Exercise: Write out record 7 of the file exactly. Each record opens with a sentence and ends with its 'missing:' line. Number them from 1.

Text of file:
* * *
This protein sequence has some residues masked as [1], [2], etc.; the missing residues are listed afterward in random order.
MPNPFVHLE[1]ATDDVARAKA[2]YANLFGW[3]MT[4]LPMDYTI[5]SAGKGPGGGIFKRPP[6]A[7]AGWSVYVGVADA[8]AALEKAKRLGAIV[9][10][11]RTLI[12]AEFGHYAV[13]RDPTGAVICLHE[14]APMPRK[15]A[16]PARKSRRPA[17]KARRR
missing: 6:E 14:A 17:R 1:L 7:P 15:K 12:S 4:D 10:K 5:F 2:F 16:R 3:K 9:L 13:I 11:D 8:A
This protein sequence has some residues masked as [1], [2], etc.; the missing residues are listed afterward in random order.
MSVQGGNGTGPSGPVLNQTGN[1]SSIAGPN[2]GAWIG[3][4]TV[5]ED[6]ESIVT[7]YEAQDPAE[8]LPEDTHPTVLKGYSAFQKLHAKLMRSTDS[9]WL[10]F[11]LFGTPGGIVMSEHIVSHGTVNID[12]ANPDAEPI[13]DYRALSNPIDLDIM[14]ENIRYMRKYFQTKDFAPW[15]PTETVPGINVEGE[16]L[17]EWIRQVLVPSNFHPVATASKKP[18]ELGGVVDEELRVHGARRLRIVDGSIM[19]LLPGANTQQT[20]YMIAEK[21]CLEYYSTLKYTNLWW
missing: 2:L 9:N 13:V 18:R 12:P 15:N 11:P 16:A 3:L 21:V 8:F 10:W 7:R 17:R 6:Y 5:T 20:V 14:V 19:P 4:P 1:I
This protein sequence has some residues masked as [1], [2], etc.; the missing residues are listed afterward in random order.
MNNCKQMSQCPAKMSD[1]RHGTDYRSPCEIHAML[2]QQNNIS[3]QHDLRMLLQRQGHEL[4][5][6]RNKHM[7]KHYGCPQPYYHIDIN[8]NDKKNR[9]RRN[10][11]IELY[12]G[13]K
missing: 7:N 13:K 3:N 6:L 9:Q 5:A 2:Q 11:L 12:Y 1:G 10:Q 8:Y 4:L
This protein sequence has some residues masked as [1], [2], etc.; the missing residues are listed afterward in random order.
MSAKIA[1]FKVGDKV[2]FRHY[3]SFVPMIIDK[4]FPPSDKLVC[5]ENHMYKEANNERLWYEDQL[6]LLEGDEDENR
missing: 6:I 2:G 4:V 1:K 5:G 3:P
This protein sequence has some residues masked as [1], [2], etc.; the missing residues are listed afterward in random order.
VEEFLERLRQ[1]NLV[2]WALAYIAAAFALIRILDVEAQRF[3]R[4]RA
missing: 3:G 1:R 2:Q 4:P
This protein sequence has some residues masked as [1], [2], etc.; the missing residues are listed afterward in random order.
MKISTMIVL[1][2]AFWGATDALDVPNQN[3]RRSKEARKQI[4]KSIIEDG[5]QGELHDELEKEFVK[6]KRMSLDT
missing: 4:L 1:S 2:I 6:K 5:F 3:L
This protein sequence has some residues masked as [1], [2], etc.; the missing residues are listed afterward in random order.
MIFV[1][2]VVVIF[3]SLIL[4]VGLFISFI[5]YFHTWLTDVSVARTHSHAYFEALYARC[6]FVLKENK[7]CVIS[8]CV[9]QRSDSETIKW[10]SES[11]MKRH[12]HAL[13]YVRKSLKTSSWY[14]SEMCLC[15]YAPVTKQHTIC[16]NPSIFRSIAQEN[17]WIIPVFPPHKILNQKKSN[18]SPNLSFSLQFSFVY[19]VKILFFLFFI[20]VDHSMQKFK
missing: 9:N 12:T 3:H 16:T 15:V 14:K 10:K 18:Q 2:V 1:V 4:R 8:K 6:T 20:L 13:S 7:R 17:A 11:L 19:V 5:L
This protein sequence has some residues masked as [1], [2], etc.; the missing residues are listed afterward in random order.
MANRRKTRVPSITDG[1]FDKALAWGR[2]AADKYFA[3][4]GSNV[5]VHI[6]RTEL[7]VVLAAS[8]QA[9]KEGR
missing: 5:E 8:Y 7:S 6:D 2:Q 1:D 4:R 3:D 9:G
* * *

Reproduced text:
This protein sequence has some residues masked as [1], [2], etc.; the missing residues are listed afterward in random order.
MIFV[1][2]VVVIF[3]SLIL[4]VGLFISFI[5]YFHTWLTDVSVARTHSHAYFEALYARC[6]FVLKENK[7]CVIS[8]CV[9]QRSDSETIKW[10]SES[11]MKRH[12]HAL[13]YVRKSLKTSSWY[14]SEMCLC[15]YAPVTKQHTIC[16]NPSIFRSIAQEN[17]WIIPVFPPHKILNQKKSN[18]SPNLSFSLQFSFVY[19]VKILFFLFFI[20]VDHSMQKFK
missing: 9:N 12:T 3:H 16:T 15:V 14:K 10:K 18:Q 2:V 1:V 4:R 8:K 6:T 20:L 13:S 7:R 17:A 11:L 19:V 5:L